Justices Open to Reaching Merits of Obamacare Challenge

by Carrie Severino

Today we witnessed the first salvos in the landmark Obamacare litigation. The issue is whether the Anti-Injunction Act operates to bar consideration of the individual mandate issue until 2015, after the penalties for not purchasing health care have been assessed. 

No matter how the Court rules on today’s question, it is not a get-out-of-jail-free card, because the Court would still need to decide the thorny issue of whether the Medicaid expansion is coercive on the states. 

All signs point to the Court allowing this case to continue on the merits.

The Court began today by handing down an interesting decision in Zivotofsky v. Clinton, which addresses the issue of whether the “political question” doctrine bars consideration of who determines how Jerusalem is listed on a U.S. passport: Congress or the Secretary of State. 

This decision has implications for the health care arguments. The Chief Justice, who authored the opinion, emphasized that the Court must not shy away from deciding questions validly before it, no matter how much it may want to avoid thorny issues. That telegraphs their willingness to move on to the merits of this case.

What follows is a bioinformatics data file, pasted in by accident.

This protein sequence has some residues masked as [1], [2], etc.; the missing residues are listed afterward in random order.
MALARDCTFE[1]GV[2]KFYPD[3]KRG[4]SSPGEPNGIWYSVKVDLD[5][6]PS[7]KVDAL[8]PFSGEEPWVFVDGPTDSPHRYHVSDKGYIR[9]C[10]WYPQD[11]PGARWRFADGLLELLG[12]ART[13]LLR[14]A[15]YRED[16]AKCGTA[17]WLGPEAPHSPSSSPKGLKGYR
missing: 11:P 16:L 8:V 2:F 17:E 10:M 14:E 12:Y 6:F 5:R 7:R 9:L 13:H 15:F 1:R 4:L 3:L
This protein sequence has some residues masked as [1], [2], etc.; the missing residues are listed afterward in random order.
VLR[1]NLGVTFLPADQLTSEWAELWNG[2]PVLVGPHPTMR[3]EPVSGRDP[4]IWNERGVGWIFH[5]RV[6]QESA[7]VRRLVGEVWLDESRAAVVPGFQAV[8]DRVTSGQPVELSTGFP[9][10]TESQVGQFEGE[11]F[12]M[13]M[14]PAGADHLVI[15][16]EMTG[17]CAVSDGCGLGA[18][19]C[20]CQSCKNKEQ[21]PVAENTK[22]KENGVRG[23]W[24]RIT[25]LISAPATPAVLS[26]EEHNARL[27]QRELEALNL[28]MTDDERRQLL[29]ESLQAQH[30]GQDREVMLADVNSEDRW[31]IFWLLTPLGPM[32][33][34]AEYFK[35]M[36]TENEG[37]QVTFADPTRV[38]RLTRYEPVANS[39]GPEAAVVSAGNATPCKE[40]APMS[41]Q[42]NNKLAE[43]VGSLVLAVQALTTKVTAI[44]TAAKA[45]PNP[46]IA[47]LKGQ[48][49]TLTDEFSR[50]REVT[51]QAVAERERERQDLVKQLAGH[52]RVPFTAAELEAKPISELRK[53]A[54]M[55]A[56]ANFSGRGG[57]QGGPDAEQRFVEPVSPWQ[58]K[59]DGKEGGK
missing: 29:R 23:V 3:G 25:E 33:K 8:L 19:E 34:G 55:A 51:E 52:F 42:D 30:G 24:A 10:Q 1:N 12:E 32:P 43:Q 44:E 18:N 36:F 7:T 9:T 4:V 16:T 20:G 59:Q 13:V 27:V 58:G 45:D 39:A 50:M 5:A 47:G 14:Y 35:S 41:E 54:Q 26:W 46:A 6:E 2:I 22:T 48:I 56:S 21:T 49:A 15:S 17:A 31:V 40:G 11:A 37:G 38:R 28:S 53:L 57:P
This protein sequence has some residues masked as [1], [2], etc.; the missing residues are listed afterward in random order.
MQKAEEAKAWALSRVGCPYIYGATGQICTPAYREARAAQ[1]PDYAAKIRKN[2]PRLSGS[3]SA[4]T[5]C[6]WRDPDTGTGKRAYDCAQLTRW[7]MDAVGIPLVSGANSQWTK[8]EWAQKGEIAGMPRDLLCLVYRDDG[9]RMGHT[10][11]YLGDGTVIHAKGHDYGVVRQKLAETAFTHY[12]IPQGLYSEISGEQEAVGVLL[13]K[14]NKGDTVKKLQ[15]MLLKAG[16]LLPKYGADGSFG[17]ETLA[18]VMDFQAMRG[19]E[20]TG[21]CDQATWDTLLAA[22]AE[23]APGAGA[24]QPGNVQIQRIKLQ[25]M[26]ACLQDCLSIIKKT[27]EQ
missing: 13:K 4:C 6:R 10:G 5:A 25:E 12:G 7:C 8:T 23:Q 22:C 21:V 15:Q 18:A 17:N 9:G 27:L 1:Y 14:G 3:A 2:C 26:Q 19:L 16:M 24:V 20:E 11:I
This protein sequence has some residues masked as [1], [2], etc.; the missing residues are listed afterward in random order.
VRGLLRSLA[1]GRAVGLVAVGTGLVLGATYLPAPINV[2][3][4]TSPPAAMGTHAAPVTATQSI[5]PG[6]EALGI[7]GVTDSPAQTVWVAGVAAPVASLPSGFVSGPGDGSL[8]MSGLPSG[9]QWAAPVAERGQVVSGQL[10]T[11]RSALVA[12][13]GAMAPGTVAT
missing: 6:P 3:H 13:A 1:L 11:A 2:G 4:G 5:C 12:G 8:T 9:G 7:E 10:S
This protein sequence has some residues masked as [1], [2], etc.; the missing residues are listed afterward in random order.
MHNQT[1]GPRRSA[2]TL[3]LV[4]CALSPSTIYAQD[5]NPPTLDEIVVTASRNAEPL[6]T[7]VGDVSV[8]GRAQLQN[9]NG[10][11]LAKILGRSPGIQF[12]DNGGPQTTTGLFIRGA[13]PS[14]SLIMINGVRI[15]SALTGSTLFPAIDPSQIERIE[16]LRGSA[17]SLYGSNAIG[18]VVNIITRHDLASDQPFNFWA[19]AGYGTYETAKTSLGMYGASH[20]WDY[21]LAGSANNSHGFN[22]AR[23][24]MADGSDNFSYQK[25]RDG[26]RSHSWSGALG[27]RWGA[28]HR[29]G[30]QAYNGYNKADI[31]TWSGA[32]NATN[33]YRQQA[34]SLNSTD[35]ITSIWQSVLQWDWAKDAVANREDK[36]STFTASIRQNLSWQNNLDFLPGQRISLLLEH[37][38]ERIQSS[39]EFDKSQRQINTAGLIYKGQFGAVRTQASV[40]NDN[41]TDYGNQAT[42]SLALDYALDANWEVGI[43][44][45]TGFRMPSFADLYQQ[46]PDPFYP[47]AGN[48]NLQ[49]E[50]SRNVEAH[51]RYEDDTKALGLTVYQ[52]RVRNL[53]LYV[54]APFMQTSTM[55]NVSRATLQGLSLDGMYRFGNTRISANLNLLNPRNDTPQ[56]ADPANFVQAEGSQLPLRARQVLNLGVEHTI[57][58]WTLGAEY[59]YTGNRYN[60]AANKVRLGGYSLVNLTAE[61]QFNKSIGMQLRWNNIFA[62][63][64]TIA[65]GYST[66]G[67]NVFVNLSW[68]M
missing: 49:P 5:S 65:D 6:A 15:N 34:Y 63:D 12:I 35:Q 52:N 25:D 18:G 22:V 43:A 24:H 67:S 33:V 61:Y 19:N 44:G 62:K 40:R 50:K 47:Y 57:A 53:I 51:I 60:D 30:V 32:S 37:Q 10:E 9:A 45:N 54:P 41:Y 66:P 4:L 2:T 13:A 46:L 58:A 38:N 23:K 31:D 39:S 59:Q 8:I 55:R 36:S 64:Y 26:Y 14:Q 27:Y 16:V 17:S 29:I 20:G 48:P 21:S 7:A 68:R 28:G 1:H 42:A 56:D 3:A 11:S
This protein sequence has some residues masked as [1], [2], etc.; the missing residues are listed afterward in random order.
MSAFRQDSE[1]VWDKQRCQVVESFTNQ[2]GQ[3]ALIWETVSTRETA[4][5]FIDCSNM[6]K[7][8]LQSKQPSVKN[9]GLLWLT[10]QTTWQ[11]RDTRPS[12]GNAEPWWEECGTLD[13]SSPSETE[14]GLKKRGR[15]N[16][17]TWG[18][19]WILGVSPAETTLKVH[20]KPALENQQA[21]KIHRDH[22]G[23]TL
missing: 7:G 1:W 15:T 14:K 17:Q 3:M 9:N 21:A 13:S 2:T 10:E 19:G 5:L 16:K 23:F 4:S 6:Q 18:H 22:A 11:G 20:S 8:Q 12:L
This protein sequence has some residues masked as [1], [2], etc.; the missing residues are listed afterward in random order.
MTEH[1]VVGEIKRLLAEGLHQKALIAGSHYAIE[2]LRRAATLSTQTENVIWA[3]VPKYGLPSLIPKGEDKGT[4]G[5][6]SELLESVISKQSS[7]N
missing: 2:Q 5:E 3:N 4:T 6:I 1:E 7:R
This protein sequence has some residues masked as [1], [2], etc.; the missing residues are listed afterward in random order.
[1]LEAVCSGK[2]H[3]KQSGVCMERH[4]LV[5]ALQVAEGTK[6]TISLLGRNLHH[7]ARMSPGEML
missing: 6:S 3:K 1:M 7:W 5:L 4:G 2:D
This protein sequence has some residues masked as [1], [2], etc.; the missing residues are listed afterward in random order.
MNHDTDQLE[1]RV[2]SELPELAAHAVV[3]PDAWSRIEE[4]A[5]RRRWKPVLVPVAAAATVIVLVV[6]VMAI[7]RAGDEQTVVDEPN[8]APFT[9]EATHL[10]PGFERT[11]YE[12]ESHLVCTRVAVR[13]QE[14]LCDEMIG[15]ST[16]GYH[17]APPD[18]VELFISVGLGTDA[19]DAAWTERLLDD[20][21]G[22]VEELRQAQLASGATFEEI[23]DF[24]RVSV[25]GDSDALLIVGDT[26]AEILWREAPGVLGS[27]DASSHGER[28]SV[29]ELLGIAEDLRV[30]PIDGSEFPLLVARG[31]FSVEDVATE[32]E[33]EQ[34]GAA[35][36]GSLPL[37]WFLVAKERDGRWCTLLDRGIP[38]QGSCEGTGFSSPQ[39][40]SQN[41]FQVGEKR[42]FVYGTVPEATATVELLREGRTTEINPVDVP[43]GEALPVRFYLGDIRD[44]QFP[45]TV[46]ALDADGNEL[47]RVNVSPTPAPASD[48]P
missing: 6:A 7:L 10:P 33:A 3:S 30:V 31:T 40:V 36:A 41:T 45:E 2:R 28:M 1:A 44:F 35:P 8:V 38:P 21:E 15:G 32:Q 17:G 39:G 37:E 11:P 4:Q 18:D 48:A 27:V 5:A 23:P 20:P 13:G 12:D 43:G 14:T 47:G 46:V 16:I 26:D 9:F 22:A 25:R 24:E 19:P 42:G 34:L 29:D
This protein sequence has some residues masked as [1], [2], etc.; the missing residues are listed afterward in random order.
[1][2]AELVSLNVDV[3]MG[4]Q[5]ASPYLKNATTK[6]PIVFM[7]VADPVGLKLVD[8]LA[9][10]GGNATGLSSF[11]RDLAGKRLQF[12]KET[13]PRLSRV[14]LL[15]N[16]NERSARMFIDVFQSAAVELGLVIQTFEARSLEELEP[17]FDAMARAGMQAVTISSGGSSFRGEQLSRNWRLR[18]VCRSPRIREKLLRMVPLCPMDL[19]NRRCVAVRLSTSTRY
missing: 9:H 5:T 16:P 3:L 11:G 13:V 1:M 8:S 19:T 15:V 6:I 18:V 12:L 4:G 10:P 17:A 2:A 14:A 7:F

With the exception of Justice Breyer, and possibly Justice Sotomayor, the justices all were skeptical that the AIA is jurisdictional. And if the AIA is not jurisdictional, the government can waive it, as it has here, or the Court can find exceptions to the rule, which would be likely in this case.

The justices also didn’t seem impressed by the administration’s contortionist act, attempting to brand the individual mandate’s penalty as not a tax today, but a tax tomorrow. Justice Breyer even caught Solicitor General Verrilli in a slip of tongue, calling it a tax, triggering laughter. 

Tune in tomorrow for the main event: the individual mandate.

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